During a showcase for about-to-break British jazz compèred by Jamie Cullum on 1 July at L’Astral and underwritten by the BBC and PRS for Music Foundation, two trios followed the soulful and promising Corinne Bailey Rae styled singer Malaika, namely the Peter Edwards Trio and adroitly named Mammal Hands. Edwards came across as the real deal, though perhaps points of reference are more ostensible to a straight jazz audience – McCoy Tyner-ish intensity fused with flashes of Ahmad Jamal/ Wynton Kelly urbanity. The drummer was too loud too, but what a drummer in Moses Boyd, a star in his own right. Suspended, repeated passages and scripted basslines feature in Edwards’ tunes, (check his self produced Safe and Sound) destined to hook inattentive listeners but there is more jazzy thrust and integrity to this trio than others with more notoriety.
Pianist Nick Smart, brother Jordan on tenor sax and Jesse Barrett on drums and tablas, collectively known as Mammal Hands, headed the Beeb’s bill and proved quite the revelation. Dispensing with bass naturally leads Nick to anchor left hand vamps and hold down the steadfast chimes that are more cliché in other au courant UK trios. He is a solid and pretty player and alongside versatile drummer Barrett legitimises the group but his brother is something else. With a gruff, blunt tone, reminiscent of Sade saxist Stuart Matthewman attempting to stretch out – a more flattering reference might be Ethiopian saxist Getatchew Mekuria – Jordan has unmistakeable soul as a performer, especially when gathering a head of steam, eschewing attempts at acceptable jazz lines in service to emotion and roughhewn timbre. ‘Spinning the Wheel’ is a feature for Smart’s prettier soprano and the tune titles reinforce the Mammal’s beguiling hippy ethos: ‘Intuit Party’, ‘Street Sweeper’ and ‘Tiny Crumb’. Mammal Hands really roused the house at L’Astral but not quite as spectacularly as Cullum did himself earlier in the new-yet-already-hallowed environ of Maison Symphonique.
Cullum hired a crack local jazz orchestra, including such Montreal ringers as tenorist André Leroux and trombonist Muhammad Abdul Al-Khabyyr to join his core team of fine saxist, arranger, conductor Tom Richards, drummer Brad Webb and bassist Loz Garratt. Festival director André Menard later remarked in droll disbelief “non of [the veteran local draftees] looked at their watch the whole show, they were enthusiastic about this gig”. Like Ray Charles used to do, Cullum treated his one-off orchestra like the living organism it was supposed to be, chivvying with wild gesticulations and demanding a response from the audience, not permitting staid passivity on or off the bandstand. Having ripped it up at the Proms and beyond, Cullum was determined to eradicate any stuffiness in the festival’s most cloistered hall, shamelessly flirting with such customized comments as ‘Montreal girls never kiss and tell’ and adapting lyrics from his ironic ‘When I Get Famous’ provoking fans to jump from seats.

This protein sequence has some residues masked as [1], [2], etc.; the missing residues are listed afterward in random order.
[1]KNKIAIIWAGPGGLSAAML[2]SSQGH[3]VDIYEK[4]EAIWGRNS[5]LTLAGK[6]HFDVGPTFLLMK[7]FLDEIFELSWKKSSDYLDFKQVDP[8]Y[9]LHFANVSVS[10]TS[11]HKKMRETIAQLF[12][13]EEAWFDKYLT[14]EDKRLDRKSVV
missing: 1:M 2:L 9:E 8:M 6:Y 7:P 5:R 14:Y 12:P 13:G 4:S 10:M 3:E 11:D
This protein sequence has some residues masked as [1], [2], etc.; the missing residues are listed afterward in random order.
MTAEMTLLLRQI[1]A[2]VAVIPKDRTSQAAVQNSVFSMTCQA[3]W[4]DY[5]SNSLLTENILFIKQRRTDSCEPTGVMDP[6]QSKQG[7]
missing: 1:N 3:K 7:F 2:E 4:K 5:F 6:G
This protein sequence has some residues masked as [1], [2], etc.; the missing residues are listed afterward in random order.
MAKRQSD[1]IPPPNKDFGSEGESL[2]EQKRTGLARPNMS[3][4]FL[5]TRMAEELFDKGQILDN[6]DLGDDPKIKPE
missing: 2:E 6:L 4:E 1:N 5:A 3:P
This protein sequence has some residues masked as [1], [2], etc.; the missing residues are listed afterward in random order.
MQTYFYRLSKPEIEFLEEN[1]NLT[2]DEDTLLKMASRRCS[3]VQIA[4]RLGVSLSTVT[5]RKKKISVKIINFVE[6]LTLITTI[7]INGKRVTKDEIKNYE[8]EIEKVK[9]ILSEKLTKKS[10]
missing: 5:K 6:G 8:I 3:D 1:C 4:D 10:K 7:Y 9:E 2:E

Cullum was a showman out the gate, with a singular trick-bag but he’s doubtless accrued tips touring with Billy Joel and, bashing on a snare drum centre stage when not at the keys, more than likely Coldplay’s Chris Martin. Aside from employing stellar Montreal musicians, he invited Émilie Bernard, a local music teacher who’d posted a video about losing weight running to ‘Everything You Didn’t Do’ from Momentum (Island, 2013) to sing backup, which really charmed. The canny coup de grâce that topped this was a moving interpolation of ‘Amazing Grace’ (elevated in public consciousness, lest we need remind, after Obama’s vocal tribute to those murdered in a Charleston church) amidst his signature rendition of Radiohead’s ‘High and Dry’. This seemed entirely spontaneous, as Cullum asked the big band to “turn on your inner Hans Zimmer” and give him an Eb drone to get things started. After requisite shenanigans exhorting everybody to shimmy front of stage and himself semi-crowd surfing, his encore gambit included a final flirtation, which appeared anything but artificial, in which he implored “Montreal, I’ve given you my all”, which he surely had.